A balanced diet complete with natural foods and plenty of fruits and vegetables is by far the best way to achieve good health and performance. However, sometimes taking a supplement to avoid deficiency may be a necessary consideration.
Here’s a pill-by-pill guide for runners who are considering taking supplements to stay healthy and active:
Some consider a daily multivitamin a one-stop-shop– the best way to get a little bit of everything in one capsule. And yes, any good multivitamin will provide a generous amount of all the vitamins and minerals that the body needs and may even make up for holes/deficiencies in any given diet.
Unfortunately combining all those things in one place negatively affects how the body absorbs and uses the individual ingredients. The final effect is much less impressive. Taking a multivitamin to cover all your bases is certainly not a bad idea, but many argue that they are generally not worth their weight in micronutrients.
When it comes to running, having a healthy level of iron is essential for success. Iron is used as part of hemoglobin–a red blood cell protein that transports oxygen to the working muscles– and is also stored as ferritin. Once these levels are low it can result in anemia. That causes chronic fatigue making performing at one’s best next to impossible.
Women actually require more iron (up to 15 grams a day) than males (who need 10g) and yet often they intake less given their lower caloric needs. Endurance athletes may also be at greater risk of anemia and low iron due to losses through sweating and minor bleeding from the high impact sport. All runners should be aware of the importance of iron and have it checked occasionally. If you’re struggling with ongoing fatigue and low iron may be to blame, consider consulting your doctor about using a supplement.
Deficiency in this vitamin which many people associate with exposure to sunlight is becoming increasingly common– even more so in countries like Canada which gets less annual daylight hours. As runners, we spend more time outdoors than most but especially in winter, we could still be at risk of not getting enough (which is 10-15 minutes of exposure a day).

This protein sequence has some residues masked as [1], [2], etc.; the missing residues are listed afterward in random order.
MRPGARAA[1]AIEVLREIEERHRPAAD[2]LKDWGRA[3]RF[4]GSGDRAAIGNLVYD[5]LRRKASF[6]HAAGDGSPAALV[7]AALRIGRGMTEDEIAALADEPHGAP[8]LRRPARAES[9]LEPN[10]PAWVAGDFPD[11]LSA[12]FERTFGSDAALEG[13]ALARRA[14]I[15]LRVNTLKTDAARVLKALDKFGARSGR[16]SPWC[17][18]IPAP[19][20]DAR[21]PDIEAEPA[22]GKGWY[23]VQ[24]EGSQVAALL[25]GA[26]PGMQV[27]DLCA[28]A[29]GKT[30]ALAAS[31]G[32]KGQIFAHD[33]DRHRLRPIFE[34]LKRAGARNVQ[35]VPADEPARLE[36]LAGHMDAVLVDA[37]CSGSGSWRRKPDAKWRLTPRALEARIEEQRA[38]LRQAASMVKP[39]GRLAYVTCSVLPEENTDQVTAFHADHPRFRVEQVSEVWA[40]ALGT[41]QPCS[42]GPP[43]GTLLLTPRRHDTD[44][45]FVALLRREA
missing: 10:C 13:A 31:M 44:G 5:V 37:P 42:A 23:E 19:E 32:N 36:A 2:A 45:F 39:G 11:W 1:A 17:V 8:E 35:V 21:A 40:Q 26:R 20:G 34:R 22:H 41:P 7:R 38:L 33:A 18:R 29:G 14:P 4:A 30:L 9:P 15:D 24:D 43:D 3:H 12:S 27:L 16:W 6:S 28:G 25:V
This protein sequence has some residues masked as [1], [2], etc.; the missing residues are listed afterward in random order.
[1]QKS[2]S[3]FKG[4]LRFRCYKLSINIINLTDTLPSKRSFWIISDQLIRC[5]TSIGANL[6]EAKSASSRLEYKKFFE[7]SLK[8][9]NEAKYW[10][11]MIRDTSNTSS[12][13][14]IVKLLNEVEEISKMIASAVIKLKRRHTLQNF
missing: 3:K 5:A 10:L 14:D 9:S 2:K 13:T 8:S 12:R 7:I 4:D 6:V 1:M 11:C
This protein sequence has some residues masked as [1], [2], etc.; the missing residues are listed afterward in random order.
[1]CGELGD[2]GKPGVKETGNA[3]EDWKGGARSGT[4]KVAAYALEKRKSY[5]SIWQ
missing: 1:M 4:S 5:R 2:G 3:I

Taking a Vitamin D (preferably D3) supplement is strongly recommended for those who don’t spend a great deal of time outdoors and possibly for all runners during the winter months.
Essential for maintaining good bone health as well as a number of other blood, hormone and muscle functions, calcium is often overlooked as a nutrient supplement. That could especially be because since it’s abundant in many foods, runners assume they don’t need extra.
Runners and older women in particular though may be at risk of low calcium levels given the excessive pounding while running and constant remodeling of bones. This can lead to a multitude of issues from shin splints to stress fractures. Those who avoid calcium-rich foods –such as dairy products– or have a history of low bone density should certainly consider a calcium supplement.
Getting the necessary amount of healthy oils, especially Omega-3, is difficult through diet alone. For that, try eating more fish, flax seeds and walnuts. Taking a supplement that contains both EPA ad DHA can help keep your nervous and immune systems in tip-top shape.
Countless other micronutrients also play a key role in one’s overall health, but particularly for physically active and performance-driven individuals such as runners. A healthy and balanced diet is always going to be the best way to get one’s daily dose of vitamins and minerals but these are handful of ideas that may benefit your running.